Great advice, as usual.

20 Omar September 28, 2009 at 5:35 pm

The man is always on the front lines. There were times I should have stepped up and I didn’t. That’s the worst feeling. I know as a man you have to rise to the occasion even though its easier to hide.

21 Kent September 28, 2009 at 6:33 pm

In my experience, if you are not her “rock” or her perception is that you are not her “rock” (a distinction without difference), the result can be devastating. After you lose this purpose in her life and yours, you will find out how essential it is. Not just to the relationship, but to you as an individual. As a good friend of mine puts it, “until it happens to you – you think you know, but you don’t know.” I emplore you to read “Being the Rock” with her and discuss what being “the rock” means to her and to you. You may be surprised to find that your priorities and her’s are not as similar as you would like. There are also many good books along similar subject lines that I wish I had read with her a couple of years ago. Too late for me, but I hope not for you.

22 Carl C September 28, 2009 at 7:56 pm

Great article. In todays “It wasn’t my fault” society, it’s nice to know that there is a small band of brothers who, no matter what the fashion of the day is, stand up and man up. Is it tough being a man today? Yes. A real man knows that he is tougher. This reminds me of the throw back men of old. Men like my Grandfather who, despite bitter racism, always was the rock and a gentleman. I aspire to this level of manhood. Thank you for your work.
Carl C

23 John Doolittle September 28, 2009 at 7:59 pm

My friend Hans Moleman has an interesting essay posted about “Fathers Of Daughters” (

“A friend of mine used to theorize that all conservatism, and therefore all defense of society, rests on the fathers of daughters – FODs, as he called them. He explained that it is only when one has children that one begins to recognize how fragile is the future, how dangerous the present, and how great our responsibility to protect the vulnerable, such as children.

“The problem is that women, for the most part, tend to believe that the world is dangerous only by accident, rather than as a basic, natural condition. My friend claimed that he had never met a woman who would not agree with the statement that “People are basically good.” And increasingly many men agree with them.”

He concludes the essay with some thoughts on our presnt FOD-President. It’s worth a look.

24 Keith C. September 28, 2009 at 8:55 pm

Thought I would share the eulogy that I wrote for my rock.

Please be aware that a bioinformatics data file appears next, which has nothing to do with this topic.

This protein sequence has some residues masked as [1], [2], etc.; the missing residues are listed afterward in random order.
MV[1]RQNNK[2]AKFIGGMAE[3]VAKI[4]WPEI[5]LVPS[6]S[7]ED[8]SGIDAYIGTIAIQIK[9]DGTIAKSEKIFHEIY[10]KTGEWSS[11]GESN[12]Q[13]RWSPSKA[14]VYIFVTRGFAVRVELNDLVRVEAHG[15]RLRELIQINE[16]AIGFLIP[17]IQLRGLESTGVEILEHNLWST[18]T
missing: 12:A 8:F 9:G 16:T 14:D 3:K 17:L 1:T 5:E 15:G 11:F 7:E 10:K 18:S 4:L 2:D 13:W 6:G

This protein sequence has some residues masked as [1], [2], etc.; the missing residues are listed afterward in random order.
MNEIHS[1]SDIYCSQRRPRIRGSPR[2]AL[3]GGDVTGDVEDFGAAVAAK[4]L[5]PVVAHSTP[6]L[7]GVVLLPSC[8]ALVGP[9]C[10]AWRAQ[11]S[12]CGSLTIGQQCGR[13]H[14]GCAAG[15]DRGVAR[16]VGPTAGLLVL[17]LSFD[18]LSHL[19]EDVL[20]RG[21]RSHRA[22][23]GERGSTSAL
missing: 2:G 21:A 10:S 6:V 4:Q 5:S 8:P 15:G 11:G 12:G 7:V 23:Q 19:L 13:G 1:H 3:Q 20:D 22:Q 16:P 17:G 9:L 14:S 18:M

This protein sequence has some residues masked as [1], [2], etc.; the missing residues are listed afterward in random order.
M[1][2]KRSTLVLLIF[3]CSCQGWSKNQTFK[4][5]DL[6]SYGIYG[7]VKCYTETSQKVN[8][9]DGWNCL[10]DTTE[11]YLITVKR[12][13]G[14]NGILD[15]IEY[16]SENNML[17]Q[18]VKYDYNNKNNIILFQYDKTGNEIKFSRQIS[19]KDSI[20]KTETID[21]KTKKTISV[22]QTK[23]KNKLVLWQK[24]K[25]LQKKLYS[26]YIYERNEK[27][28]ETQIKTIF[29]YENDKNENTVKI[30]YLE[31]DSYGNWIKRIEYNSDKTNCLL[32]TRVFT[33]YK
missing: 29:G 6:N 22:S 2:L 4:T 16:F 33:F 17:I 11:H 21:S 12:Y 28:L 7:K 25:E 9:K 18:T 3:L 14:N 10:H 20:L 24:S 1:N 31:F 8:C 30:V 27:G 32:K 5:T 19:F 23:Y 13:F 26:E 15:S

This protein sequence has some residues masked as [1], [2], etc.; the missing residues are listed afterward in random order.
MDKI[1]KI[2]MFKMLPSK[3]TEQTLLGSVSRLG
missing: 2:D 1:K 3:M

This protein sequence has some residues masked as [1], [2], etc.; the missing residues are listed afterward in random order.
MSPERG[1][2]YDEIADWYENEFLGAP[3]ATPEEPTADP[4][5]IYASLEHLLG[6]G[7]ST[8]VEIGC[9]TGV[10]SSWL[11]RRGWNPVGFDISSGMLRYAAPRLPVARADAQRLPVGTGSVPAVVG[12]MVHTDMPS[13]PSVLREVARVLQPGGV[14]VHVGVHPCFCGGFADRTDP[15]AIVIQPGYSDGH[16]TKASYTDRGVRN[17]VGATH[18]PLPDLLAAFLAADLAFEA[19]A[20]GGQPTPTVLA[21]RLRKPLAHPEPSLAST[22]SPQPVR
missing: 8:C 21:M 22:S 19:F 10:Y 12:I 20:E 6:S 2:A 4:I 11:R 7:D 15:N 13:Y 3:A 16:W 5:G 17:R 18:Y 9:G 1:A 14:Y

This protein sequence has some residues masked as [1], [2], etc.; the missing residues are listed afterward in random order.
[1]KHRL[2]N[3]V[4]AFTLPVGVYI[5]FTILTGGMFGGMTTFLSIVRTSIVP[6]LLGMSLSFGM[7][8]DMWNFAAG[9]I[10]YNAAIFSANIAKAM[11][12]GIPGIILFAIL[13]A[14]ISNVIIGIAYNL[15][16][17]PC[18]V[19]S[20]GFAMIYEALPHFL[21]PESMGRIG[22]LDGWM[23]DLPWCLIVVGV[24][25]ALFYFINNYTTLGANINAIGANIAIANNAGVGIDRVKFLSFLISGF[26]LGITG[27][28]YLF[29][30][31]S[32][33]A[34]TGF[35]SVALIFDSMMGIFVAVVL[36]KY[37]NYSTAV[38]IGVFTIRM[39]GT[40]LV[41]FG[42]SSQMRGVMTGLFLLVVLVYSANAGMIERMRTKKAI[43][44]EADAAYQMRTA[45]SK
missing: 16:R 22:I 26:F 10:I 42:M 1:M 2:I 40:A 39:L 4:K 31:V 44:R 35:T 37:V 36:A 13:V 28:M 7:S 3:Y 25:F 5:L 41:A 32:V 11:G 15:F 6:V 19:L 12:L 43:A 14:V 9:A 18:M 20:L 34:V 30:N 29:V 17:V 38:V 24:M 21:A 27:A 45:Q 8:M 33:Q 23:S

Grandpop was always there for me.
But now my rock is gone.
I remember as a child, not connecting with grandpop. I didn’t realize the man he was.
I eventually figured it out, but I don’t remember when it occurred to me how extraordinary he truly was.
But I was still young and I listened to what he had to say.
It’s an unfortunate circumstance in life that most people usually don’t realize what they have lost until it’s gone.
Not me, though.
I knew.
I knew for instance, that in Grandpop, I had a true example of what it is to be a Man.
Grandpop taught me that:
A man always puts his family first.
A man has faith in God.
A man loves his country, and is willing to serve her.
A man works hard for what he has, but is thankful for what he is blessed with.
A man gets up early.
A man gets the job done.
A man will walk three miles in the snow to open the store for two customers.
A man does what it takes.
A man is kind, but never a pushover.
A man knows the value of a penny found in the street.
A man saves that penny for the future.
A man gives a firm handshake and looks you in the eye.
A man is not afraid to be the best-dressed person in the room, second only to his wife.
A man tells his wife that he loves her everyday.
A man never forgets his humble beginnings.
A man strives for better.
A man is strong.
A man has class.
A man will buy his grandsons a lobster dinner, if that is what they want.
A man tells you like it is.
A man admits when he could have done it better.
A man will tell you when you could have done it better.
A man expects you to try.
A man repays his debts.
A man has a sense of humor.
A man loves his dog.
A man doesn’t raise his voice unless he means it.
A man doesn’t make excuses.
A man knows that perfection isn’t important.
A man knows that good enough, is.
A man is not afraid to ask for sympathy.

Grandpop’s words, his deeds and actions spoke volumes to me about what it takes to be a man. Whenever I feel that I may be missing the mark, I rely on his standard.

25 Ben September 28, 2009 at 9:39 pm

The larger thought I had is that when it comes to relationships there’s no “right” or “wrong” way for men and women to behave. Each relationship is unique. To be sure there are “healthy” and “unhealthy” relationships, but not all healthy relationships look alike.

In some relationships the man is the one who is emotional and the woman is the rock. Is this wrong? No, absolutely not. I would say that for a man to really be a rock, he has to know himself and be honest with himself and his spouse. Not all men are emotionally stolid, nor should all men be. Yet still, a man can be a rock because he’s transparent with his spouse and secure in himself.

Being self-secure, self-honest and honest with others is, in my opinion, the true way for any man to be a real rock in a relationship, regardless of his emotional temperament.

26 mitra September 28, 2009 at 10:58 pm

Really enjoyed this post. This is one of my most favourite blogs. Keep up the fantastic work!

27 John Doolittle September 29, 2009 at 12:41 am

Here is the corrected link for Hans Moleman and “Fathers of Daughters” (Comment 23):

A wayward parenthesis caused the error.